The Atlantic Slave Trade is, therefore, of significant importance to the history of Africa and the world at large. It had a marked impact on the social, economic and political growth of many countries in the world[12].

References

Anstey, Roger. The Atlantic Slave Trade and British abolition, 1760-1810. London: Macmillan, 1975.

Bortolot, Alexander Ives. “The Transatlantic Slave Trade.” In Heilbrunn Timeline of Art History. New York: The Metropolitan Museum of Art, 2000-October 2003. Web.

Hogendorn, Jan, and Marion Johnson. The Shell Money of the Slave Trade. Cambridge : Cambridge University Press. 1986.

Keith, Bradley, and Cartledge Paul. The Cambridge World History of Slavery. Cambridge: Cambridge University Press, 2011.

Klein, Herbert S. The Atlantic Slave Trade. Cambridge: Cambridge University Press. 1999.

Footnotes

  1. Anstey, Roger. The Atlantic Slave Trade and British abolition, 1760-1810. London: Macmillan, 1975.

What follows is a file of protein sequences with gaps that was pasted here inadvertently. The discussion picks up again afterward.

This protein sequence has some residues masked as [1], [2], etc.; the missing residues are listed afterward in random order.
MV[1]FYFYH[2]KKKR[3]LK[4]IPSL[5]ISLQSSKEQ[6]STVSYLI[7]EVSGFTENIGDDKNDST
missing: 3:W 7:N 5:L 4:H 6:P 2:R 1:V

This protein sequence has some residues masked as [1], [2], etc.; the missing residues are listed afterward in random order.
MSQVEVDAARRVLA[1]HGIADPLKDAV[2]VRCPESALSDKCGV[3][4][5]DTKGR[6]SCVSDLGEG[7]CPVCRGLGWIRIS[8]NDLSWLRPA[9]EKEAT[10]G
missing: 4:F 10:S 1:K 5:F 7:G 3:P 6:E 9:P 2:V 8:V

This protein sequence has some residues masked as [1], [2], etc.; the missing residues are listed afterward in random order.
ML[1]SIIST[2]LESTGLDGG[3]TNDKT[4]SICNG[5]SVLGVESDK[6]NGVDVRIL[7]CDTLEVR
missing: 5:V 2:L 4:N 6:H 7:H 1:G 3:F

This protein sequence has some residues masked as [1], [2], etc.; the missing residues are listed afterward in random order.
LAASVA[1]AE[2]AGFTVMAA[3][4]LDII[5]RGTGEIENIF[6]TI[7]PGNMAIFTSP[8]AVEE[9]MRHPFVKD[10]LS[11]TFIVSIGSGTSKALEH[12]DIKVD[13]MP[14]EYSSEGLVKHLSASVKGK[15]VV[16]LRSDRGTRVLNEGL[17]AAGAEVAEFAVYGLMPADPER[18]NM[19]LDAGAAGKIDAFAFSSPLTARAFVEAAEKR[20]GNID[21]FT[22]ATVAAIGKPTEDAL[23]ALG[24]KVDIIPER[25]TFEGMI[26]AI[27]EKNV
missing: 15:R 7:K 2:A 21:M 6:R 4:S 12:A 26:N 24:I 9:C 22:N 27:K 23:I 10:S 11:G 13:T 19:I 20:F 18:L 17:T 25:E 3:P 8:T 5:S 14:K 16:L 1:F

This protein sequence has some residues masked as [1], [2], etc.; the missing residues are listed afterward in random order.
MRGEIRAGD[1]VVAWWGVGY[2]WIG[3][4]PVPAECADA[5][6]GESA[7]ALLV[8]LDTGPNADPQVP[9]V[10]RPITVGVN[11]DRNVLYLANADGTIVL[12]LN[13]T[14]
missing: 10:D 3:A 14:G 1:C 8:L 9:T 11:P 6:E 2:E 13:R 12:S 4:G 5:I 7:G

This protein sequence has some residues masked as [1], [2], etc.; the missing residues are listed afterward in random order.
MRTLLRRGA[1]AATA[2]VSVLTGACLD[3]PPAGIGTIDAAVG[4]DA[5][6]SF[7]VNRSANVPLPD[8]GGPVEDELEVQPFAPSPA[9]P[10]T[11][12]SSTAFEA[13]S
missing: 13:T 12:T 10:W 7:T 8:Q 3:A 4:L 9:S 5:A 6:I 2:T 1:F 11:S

2. Klein, Herbert S. The Atlantic Slave Trade. Cambridge: Cambridge University Press. 1999.
  3. Anstey, Roger. The Atlantic Slave Trade and British abolition, 1760-1810. London: Macmillan, 1975.
  4. Keith, Bradley, and Cartledge Paul. The Cambridge World History of Slavery. Cambridge: Cambridge University Press, 2011.
  5. Hogendorn, Jan, and Marion Johnson. The Shell Money of the Slave Trade. Cambridge : Cambridge University Press. 1986.
  6. Bortolot, Alexander Ives. “The Transatlantic Slave Trade.” In Heilbrunn Timeline of Art History. New York: The Metropolitan Museum of Art, 2000-October 2003.
  7. Hogendorn, Jan, and Marion Johnson. The Shell Money of the Slave Trade. Cambridge : Cambridge University Press. 1986.
  8. Hogendorn, Jan, and Marion Johnson. The Shell Money of the Slave Trade. Cambridge : Cambridge University Press. 1986.
  9. Klein, Herbert S. The Atlantic Slave Trade. Cambridge: Cambridge University Press. 1999.
  10. Hogendorn, Jan, and Marion Johnson. The Shell Money of the Slave Trade. Cambridge : Cambridge University Press. 1986.
  11. Klein, Herbert S. The Atlantic Slave Trade. Cambridge: Cambridge University Press. 1999.
  12. Bortolot, Alexander Ives. “The Transatlantic Slave Trade.” In Heilbrunn Timeline of Art History. New York: The Metropolitan Museum of Art, 2000-October 2003.